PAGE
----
Hong Kong’s life market in fluxJune 2 2020 by Nick Ferguson
Hopes for a rebound in life insurance sales to mainland customers have dimmed as protesters have returned to the streets in Hong Kong.
The effects of civil unrest and Covid-19 were evident in the industry statistics for the first quarter of 2020 released last week by the Insurance Authority, which showed that Hong Kong life insurers booked their lowest level of quarterly sales to mainland customers since 2013.
“The big question is when travel will come back.” Jennifer Law, CICC
Sales of new life insurance policies to Chinese citizens were down by 58% to HK$5.4 billion (US$700 million) compared to the first three months of 2019 after Hong Kong closed most of its border crossings with mainland China in February; other parts of the market have performed more robustly.
“If you look at the travel data from mainland China, the drop in sales is pretty much in line with that decline,” says Jennifer Law, an insurance analyst at CICC in Hong Kong. “The big question is when travel will come back.”
Sales were already down as a result of the protests, which had led to a halving of the number of tourist arrivals from China even before Covid-19 struck. The first three months of 2020 represent the third successive quarter of falling sales — premiums were down by 18% in the third quarter of 2019 and 45% in the fourth quarter.
Local Hong Kong sales have also suffered during the same period, though less dramatically. After a steep 23% decline during the third quarter last year, when the protests were at their peak, premiums have fallen by 6% in each of the subsequent quarters.
The combined effect of the decline in both mainland and local demand is a 17% drop in the total sale of new life insurance policies during the first quarter to just HK$35 billion (US$4.5 billion), the lowest level of quarterly sales since 2015.
AIA reported a 27% drop in the value of new business for the first quarter, mostly due to the Covid-19 restrictions in Hong Kong and China.
“Containment measures continue to constrain face-to-face meetings, which remain the group’s primary source of new business sales,” said Ng Keng Hooi, AIA’s former group chief executive and president (he retired on May 31), when the company announced its results in mid-May. “Each of our agencies across the region can complete sales remotely, supporting near-term activity and enhancing productivity over the longer term. However, we anticipate that at least one face-to-face meeting will continue to be important in the new business sales process.”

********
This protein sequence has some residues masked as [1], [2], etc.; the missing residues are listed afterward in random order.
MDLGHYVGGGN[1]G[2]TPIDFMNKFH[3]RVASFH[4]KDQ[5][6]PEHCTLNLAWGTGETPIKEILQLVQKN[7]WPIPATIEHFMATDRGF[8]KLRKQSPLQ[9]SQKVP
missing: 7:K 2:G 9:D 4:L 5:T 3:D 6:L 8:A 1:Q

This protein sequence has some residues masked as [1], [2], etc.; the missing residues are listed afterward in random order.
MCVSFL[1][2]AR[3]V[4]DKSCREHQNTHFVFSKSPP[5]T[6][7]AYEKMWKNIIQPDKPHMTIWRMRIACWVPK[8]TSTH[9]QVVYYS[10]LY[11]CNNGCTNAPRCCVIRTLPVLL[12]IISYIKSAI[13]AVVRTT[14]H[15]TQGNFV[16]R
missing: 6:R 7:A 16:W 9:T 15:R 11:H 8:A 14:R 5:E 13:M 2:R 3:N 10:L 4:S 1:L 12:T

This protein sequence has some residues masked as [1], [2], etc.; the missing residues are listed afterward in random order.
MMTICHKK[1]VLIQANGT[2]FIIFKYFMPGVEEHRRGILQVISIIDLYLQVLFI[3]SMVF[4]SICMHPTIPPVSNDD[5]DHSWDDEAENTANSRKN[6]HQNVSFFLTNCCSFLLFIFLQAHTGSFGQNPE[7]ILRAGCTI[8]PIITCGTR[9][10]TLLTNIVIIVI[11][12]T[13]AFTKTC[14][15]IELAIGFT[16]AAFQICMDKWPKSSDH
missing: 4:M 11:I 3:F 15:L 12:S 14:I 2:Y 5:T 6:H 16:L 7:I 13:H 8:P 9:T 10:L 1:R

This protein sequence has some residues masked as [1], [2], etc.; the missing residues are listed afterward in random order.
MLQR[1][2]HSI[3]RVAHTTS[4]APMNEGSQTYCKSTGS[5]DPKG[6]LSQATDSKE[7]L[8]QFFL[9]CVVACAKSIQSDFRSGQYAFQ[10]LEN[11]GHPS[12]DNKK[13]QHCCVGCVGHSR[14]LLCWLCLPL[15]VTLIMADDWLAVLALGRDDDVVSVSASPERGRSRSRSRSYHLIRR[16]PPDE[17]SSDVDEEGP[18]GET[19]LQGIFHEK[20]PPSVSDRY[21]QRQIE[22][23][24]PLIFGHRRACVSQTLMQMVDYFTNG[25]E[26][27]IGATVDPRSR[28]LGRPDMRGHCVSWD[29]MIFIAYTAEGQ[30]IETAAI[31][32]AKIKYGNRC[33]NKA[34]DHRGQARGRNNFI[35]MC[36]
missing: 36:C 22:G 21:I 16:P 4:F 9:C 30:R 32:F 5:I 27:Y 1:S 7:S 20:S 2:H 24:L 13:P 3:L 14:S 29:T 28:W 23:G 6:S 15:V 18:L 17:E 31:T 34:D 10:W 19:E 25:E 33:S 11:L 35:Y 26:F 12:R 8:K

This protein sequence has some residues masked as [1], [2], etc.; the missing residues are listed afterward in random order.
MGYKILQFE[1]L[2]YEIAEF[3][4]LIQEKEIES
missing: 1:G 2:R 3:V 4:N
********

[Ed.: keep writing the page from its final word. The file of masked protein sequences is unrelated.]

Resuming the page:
Indeed, sales to mainland citizens in Hong Kong cannot be completed online.
“Demand is still there and we believe the protection that mainland Chinese visitors need is still not fulfilled, so there’s potential for the business to come back.” Jennifer Law, CICC
Despite the effects of the unrest and Covid-19, local Hong Kong sales were still above their average for the past three years during the first quarter, so it is the return of mainland sales that is really needed to drive business back to healthy levels.
After a transition period, AIA’s new chief executive, former Ping An exec Lee Yuan Siong, starts on his own this week. It’s arguably good timing as the Covid-19 crisis in China and Hong Kong nears an end with a focus on how to open the border safely.
However, reopening the border has been hampered by delays in rolling out a new electronic health certificate for cross-border travellers; also political tensions are rising as China attempts to enact a new security law for Hong Kong – which could dampen sentiment.
Once those problems are solved and the border opens again, life insurance sales should return in tandem with visitor arrivals.
“Demand is still there and we believe the protection that mainland Chinese visitors need is still not fulfilled, so there’s potential for the business to come back,” says Law.
The original drivers of demand for life insurance in Hong Kong remain in place. For one, the pricing is attractive — AIA, for example, has the lowest expense ratio of any insurance company in the world. And the products on offer, as well as having greater variety than is available onshore in China, are typically priced in US dollars, which is particularly attractive in the current economic environment.
In the long run, companies such as AIA and Prudential can expect to see this business come back, but it’s not clear when. The resumption of large and sometimes violent protests is likely to dampen some of the positive effects of reopening the border.
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